She'd had this feeling, she recalled, once or twice over the previous few years, but she found it difficult to say more about it.
Getting this feeling described was important, as we shall see. Yet doing so was an intricate process; we were trying to pin down something subtle, elusive and frustratingly ephemeral.
Why is it worthwhile describing such feelings? If you cannot, it's fair to say that you know nothing useful about this feeling - you cannot, for example, teach yourself to experience it more often or begin to show other people how they might have the feeling.
If, on the other hand, you can describe it in some sort of relationship - for example, what other people may notice about you when you have the feeling - then you (and others) can be more alert to its contexts (where it pops up), its antecedents (when it happens), and can begin to create conditions in which it is more likely to occur (which is what we want).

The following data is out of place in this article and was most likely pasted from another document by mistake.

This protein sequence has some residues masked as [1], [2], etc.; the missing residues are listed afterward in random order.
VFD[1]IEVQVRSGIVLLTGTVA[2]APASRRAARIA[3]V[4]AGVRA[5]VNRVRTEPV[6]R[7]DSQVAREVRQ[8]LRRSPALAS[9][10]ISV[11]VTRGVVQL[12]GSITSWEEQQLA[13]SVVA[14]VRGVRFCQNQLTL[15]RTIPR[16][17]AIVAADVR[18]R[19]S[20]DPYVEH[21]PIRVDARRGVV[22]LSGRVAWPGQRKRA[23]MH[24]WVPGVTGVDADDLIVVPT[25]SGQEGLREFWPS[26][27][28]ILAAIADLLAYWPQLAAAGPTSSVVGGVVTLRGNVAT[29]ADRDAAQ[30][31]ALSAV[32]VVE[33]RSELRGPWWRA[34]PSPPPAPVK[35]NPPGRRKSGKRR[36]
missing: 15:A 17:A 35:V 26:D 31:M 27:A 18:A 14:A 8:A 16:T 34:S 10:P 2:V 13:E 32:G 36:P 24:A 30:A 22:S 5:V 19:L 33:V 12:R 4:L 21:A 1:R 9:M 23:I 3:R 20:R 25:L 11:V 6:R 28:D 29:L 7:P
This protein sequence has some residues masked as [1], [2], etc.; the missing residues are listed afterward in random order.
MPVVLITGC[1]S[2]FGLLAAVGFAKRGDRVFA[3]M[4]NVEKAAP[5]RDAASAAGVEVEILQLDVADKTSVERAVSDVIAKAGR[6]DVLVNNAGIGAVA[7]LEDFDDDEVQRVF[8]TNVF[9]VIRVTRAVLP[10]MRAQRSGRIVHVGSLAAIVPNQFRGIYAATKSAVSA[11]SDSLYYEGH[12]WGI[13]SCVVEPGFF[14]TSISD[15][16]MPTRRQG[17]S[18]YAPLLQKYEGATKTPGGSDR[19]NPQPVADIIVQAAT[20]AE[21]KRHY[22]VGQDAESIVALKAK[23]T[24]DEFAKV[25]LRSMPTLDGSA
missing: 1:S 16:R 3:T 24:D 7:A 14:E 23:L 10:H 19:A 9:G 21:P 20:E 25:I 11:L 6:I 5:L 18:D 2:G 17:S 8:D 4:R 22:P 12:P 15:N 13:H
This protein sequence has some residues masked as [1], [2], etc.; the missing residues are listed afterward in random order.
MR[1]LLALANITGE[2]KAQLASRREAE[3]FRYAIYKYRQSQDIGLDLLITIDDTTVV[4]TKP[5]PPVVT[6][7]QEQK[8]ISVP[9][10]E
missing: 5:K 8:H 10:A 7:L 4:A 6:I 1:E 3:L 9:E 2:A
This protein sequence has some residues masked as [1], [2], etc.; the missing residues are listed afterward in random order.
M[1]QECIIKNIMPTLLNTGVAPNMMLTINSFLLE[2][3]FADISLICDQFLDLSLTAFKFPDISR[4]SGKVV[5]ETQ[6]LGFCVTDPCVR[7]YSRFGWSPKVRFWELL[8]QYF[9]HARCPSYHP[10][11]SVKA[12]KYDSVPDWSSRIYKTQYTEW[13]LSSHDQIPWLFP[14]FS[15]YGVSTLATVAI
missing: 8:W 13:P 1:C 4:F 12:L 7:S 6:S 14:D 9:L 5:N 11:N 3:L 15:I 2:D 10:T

So here are 7 typical solution-focused questions about how feelings of this sort manifest:
- What prompts this feeling?
- What do you know about what you do that makes this feeling arise in you?
- When you get the feeling, what keeps it going, what strengthens it?
- What's different for you when it's present (compared with when it's not)?
- Who is the first other person to notice when you have this feeling? What is it that they notice?
- What is it you see on other people when they notice this about you? (A question that completes an interactional circle of noticing).
- What can you do when you feel even the slightest bit of it happening, that helps you to pay attention to it, to give yourself a rewarding ritual, to help yourself to become more familiar with it?
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